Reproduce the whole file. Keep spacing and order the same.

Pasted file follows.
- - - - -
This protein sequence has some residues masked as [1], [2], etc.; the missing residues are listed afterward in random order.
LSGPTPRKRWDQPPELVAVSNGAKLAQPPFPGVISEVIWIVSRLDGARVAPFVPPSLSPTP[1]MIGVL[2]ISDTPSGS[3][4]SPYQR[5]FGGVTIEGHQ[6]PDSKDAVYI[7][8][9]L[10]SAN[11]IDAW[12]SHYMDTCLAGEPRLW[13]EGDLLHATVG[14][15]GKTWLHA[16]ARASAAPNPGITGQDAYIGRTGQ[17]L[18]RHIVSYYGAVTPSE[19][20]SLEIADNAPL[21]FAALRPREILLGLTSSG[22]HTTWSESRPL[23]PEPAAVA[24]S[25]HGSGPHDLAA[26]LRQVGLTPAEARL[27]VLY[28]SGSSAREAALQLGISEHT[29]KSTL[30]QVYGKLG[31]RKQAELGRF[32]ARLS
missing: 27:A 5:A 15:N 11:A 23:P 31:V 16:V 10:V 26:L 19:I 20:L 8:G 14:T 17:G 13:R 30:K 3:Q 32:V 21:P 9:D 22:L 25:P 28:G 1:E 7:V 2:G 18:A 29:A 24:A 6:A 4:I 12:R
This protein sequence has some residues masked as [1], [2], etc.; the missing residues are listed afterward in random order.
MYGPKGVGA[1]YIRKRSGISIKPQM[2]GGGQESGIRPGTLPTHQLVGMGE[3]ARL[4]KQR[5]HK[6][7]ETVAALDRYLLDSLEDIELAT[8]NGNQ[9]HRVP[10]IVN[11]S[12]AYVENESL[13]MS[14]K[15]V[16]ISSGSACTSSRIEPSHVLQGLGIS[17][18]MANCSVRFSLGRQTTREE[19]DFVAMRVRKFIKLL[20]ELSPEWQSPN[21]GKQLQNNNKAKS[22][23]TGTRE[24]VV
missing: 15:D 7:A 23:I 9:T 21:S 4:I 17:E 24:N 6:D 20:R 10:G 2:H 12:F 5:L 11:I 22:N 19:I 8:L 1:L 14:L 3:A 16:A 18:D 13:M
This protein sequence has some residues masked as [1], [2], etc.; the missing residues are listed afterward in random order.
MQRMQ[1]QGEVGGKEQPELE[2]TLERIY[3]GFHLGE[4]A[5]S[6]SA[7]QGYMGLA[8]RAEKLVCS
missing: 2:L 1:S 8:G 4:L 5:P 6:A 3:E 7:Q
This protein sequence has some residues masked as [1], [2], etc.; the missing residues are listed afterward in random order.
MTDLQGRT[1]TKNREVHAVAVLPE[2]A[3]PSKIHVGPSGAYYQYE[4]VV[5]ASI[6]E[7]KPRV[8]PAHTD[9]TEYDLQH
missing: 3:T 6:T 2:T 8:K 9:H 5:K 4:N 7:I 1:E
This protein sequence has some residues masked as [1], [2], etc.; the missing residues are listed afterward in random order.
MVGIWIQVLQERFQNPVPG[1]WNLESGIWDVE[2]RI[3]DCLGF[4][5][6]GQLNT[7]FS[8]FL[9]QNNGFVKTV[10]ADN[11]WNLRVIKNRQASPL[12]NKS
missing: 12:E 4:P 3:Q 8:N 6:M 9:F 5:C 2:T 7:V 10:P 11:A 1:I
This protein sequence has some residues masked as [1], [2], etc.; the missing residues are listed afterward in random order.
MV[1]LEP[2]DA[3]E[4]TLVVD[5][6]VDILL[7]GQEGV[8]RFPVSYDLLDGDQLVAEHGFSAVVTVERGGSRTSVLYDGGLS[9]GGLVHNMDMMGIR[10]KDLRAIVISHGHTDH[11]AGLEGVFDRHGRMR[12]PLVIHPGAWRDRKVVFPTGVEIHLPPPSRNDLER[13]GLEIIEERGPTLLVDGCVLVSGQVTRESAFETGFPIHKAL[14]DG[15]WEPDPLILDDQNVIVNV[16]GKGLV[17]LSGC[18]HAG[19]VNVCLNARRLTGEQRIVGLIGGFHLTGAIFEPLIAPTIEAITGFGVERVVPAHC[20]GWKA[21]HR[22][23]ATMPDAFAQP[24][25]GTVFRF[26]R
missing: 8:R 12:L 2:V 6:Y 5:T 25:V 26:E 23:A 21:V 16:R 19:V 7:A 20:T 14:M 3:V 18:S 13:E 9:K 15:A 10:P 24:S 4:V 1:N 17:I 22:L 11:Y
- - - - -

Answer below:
This protein sequence has some residues masked as [1], [2], etc.; the missing residues are listed afterward in random order.
LSGPTPRKRWDQPPELVAVSNGAKLAQPPFPGVISEVIWIVSRLDGARVAPFVPPSLSPTP[1]MIGVL[2]ISDTPSGS[3][4]SPYQR[5]FGGVTIEGHQ[6]PDSKDAVYI[7][8][9]L[10]SAN[11]IDAW[12]SHYMDTCLAGEPRLW[13]EGDLLHATVG[14][15]GKTWLHA[16]ARASAAPNPGITGQDAYIGRTGQ[17]L[18]RHIVSYYGAVTPSE[19][20]SLEIADNAPL[21]FAALRPREILLGLTSSG[22]HTTWSESRPL[23]PEPAAVA[24]S[25]HGSGPHDLAA[26]LRQVGLTPAEARL[27]VLY[28]SGSSAREAALQLGISEHT[29]KSTL[30]QVYGKLG[31]RKQAELGRF[32]ARLS
missing: 27:A 5:A 15:N 11:A 23:P 31:V 16:V 10:V 26:L 19:I 20:L 8:G 14:T 17:G 13:R 30:K 3:Q 32:V 21:P 9:D 22:L 25:P 28:G 1:E 7:V 2:G 18:A 29:A 24:A 6:A 4:I 12:R
This protein sequence has some residues masked as [1], [2], etc.; the missing residues are listed afterward in random order.
MYGPKGVGA[1]YIRKRSGISIKPQM[2]GGGQESGIRPGTLPTHQLVGMGE[3]ARL[4]KQR[5]HK[6][7]ETVAALDRYLLDSLEDIELAT[8]NGNQ[9]HRVP[10]IVN[11]S[12]AYVENESL[13]MS[14]K[15]V[16]ISSGSACTSSRIEPSHVLQGLGIS[17][18]MANCSVRFSLGRQTTREE[19]DFVAMRVRKFIKLL[20]ELSPEWQSPN[21]GKQLQNNNKAKS[22][23]TGTRE[24]VV
missing: 15:D 7:A 23:I 9:T 21:S 4:I 17:E 24:N 6:D 20:R 10:G 2:H 12:F 5:L 11:I 22:N 19:I 8:L 1:L 14:L 3:A 16:A 18:D 13:M
This protein sequence has some residues masked as [1], [2], etc.; the missing residues are listed afterward in random order.
MQRMQ[1]QGEVGGKEQPELE[2]TLERIY[3]GFHLGE[4]A[5]S[6]SA[7]QGYMGLA[8]RAEKLVCS
missing: 2:L 1:S 8:G 4:L 5:P 6:A 3:E 7:Q
This protein sequence has some residues masked as [1], [2], etc.; the missing residues are listed afterward in random order.
MTDLQGRT[1]TKNREVHAVAVLPE[2]A[3]PSKIHVGPSGAYYQYE[4]VV[5]ASI[6]E[7]KPRV[8]PAHTD[9]TEYDLQH
missing: 3:T 6:T 2:T 8:K 9:H 5:K 4:N 7:I 1:E
This protein sequence has some residues masked as [1], [2], etc.; the missing residues are listed afterward in random order.
MVGIWIQVLQERFQNPVPG[1]WNLESGIWDVE[2]RI[3]DCLGF[4][5][6]GQLNT[7]FS[8]FL[9]QNNGFVKTV[10]ADN[11]WNLRVIKNRQASPL[12]NKS
missing: 12:E 4:P 3:Q 8:N 6:M 9:F 5:C 2:T 7:V 10:P 11:A 1:I
This protein sequence has some residues masked as [1], [2], etc.; the missing residues are listed afterward in random order.
MV[1]LEP[2]DA[3]E[4]TLVVD[5][6]VDILL[7]GQEGV[8]RFPVSYDLLDGDQLVAEHGFSAVVTVERGGSRTSVLYDGGLS[9]GGLVHNMDMMGIR[10]KDLRAIVISHGHTDH[11]AGLEGVFDRHGRMR[12]PLVIHPGAWRDRKVVFPTGVEIHLPPPSRNDLER[13]GLEIIEERGPTLLVDGCVLVSGQVTRESAFETGFPIHKAL[14]DG[15]WEPDPLILDDQNVIVNV[16]GKGLV[17]LSGC[18]HAG[19]VNVCLNARRLTGEQRIVGLIGGFHLTGAIFEPLIAPTIEAITGFGVERVVPAHC[20]GWKA[21]HR[22][23]ATMPDAFAQP[24][25]GTVFRF[26]R
missing: 8:R 12:L 2:V 6:Y 5:T 25:V 26:E 23:A 21:V 16:R 19:V 7:A 20:T 14:M 3:V 18:S 13:E 9:K 15:A 10:P 24:S 4:V 1:N 17:I 22:L 11:Y